The Black Faculty of Garrett-Evangelical Theological Seminary’s Response to a Theological Crisis
A Statement to the Christian Church
The recent killings of unarmed Black men by several police officers during the past few months, as well as the character assassination which followed, remind us of how little Black lives can be valued by the very authorities who have sworn to protect them and their communities. This crisis concerns us because, as African Americans, we know that it is related to the devaluation of the well-being and personhood of Black people seen throughout this nation’s history. Moreover, as theological educators, we know that such devaluation has more often than not been legitimated by Christian practices that are in some way grounded in white supremacy. While not the only root of this current problem, the long complicity of the Church with the devaluation of Black bodies and Black life is undeniable.
We, the Black faculty of Garrett-Evangelical Theological Seminary now write to deplore the legal and political systems that render the lives of Black people expendable in the eyes of the law, as well as the escalating culture of actively debasing Black people in which these systems operate. Moreover, we specifically call attention to the ways in which a general sentiment of anti-Blackness permeates much of our public lives. That anti-black sentiment is expressed even against those black persons who are at the highest levels of our political system, and it has entered our national discourses in ways not seen in several decades. It is our conviction that all of this negativity has, among other things, created a climate in which unarmed black victims can be demonized and basically blamed for their own deaths. As a result, there is a cultural callousness that allows the residents and authorities of many towns and localities to believe that there should be no consequence for the killing of unarmed Black persons. The devaluation of Black people is seen also in public pronouncements about these current events made by some churches explicitly, and in the deafening silence of an even larger number of churches implicitly.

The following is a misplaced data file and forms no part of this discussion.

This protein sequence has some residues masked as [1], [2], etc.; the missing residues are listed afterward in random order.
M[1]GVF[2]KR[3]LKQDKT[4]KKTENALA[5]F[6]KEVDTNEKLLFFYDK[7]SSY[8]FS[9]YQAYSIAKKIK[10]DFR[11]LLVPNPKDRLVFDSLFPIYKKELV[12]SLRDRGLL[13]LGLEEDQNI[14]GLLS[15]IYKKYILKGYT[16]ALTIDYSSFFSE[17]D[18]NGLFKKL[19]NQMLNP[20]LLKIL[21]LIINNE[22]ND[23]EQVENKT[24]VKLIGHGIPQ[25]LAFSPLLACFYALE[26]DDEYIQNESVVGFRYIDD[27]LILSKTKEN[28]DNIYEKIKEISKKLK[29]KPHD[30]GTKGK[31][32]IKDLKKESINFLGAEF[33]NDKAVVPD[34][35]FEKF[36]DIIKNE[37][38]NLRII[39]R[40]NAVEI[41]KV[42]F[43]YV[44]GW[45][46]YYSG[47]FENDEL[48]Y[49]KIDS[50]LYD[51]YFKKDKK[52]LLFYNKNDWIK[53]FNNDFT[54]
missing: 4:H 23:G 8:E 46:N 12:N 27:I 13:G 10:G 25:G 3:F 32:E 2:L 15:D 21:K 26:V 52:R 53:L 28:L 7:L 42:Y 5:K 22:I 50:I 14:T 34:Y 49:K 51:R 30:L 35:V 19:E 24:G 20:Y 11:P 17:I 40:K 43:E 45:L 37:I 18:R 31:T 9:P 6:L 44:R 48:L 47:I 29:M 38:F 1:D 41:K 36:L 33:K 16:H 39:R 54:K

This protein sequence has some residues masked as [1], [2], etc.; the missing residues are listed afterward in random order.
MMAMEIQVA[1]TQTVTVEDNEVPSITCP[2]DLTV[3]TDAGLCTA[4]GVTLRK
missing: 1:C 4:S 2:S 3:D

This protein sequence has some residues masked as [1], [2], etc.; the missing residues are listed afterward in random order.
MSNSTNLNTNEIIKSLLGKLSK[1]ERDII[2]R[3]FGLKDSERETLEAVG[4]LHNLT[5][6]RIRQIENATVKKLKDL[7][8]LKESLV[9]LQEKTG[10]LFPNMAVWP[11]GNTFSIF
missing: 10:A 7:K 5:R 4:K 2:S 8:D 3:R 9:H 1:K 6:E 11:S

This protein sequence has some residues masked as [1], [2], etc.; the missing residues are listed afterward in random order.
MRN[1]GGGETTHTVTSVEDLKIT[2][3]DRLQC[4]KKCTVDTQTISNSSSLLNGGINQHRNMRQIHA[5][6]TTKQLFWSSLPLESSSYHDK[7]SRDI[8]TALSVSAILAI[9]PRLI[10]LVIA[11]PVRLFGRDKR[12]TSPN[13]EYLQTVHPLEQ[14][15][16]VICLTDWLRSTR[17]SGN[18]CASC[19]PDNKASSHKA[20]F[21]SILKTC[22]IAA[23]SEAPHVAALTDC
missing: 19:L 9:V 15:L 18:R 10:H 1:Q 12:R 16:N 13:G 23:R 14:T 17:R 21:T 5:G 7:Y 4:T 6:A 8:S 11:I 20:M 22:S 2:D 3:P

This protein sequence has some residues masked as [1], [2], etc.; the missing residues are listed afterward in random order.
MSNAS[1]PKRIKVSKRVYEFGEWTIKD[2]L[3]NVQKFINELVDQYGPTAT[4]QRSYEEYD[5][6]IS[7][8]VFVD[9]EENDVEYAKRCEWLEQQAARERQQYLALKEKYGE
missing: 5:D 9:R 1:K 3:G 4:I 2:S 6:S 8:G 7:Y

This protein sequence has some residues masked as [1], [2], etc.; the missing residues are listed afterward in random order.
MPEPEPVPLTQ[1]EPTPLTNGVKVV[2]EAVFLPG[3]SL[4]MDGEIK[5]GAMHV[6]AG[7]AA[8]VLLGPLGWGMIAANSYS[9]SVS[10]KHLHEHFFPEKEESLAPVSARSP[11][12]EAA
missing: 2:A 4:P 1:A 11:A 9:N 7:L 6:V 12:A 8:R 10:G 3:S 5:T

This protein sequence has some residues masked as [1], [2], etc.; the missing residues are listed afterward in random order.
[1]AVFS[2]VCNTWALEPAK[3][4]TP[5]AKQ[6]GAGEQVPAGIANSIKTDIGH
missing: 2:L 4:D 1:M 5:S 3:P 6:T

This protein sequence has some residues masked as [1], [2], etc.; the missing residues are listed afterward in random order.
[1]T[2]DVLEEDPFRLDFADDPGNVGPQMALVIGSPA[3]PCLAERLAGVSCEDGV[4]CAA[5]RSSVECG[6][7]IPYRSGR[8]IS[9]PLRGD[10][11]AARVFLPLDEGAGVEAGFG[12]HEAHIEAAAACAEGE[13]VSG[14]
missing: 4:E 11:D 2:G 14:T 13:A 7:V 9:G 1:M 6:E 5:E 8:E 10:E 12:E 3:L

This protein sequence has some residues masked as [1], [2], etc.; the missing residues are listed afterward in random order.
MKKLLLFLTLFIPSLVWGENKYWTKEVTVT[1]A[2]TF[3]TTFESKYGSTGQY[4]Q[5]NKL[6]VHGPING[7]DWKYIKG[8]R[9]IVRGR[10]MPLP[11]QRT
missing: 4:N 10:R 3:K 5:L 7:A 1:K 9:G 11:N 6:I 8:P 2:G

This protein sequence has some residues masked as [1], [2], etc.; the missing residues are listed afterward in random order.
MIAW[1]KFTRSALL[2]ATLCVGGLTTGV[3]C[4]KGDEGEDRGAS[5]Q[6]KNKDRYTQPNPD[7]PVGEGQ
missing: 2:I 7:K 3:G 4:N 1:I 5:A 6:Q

By these sins of commission and omission, the Church creates the impression that whether black lives matter is an open question. Therefore, we call on the Church to repent and begin the work of separating itself from the idolatrous bondage to white supremacy. The Church should do this work by publicly standing with the families of Michael Brown, Eric Garner, Tamir Rice and others, as a material demonstration that the Church is convinced that Black life matters. Furthermore, we call on the Church to announce this change through its proclamations and the ordering of its communal life. The Church should support those who protest against these injustices, and recognize their protests as clear evidence that the Holy Spirit is moving in our midst at this moment in history (Acts 5:38-39). We call upon the Church to do this work within its walls and in the world.
We make this statement in the strong conviction that this is indeed a moment of theological crisis for the Christian Church. The gods of white supremacy are inconsistent with the God of Life who brought all things into being, who values Black life, and who desires that all people of goodwill do the same.
Signed Tuesday, December 9, 2014
|The Rev. Dr. Cheryl B. Anderson||The Rev. Dr. Larry G. Murphy|
|The Rev. Dr. Reginald Blount||The Rev. Dr. Stephen G. Ray, Jr.|
|The Rev. Dr. Gennifer Brooks||The Rev. Dr. Cynthia Wilson|
|The Rev. Dr. Angela Cowser||The Rev. Dr. Linda Lee (Retired Bishop,
The United Methodist Church)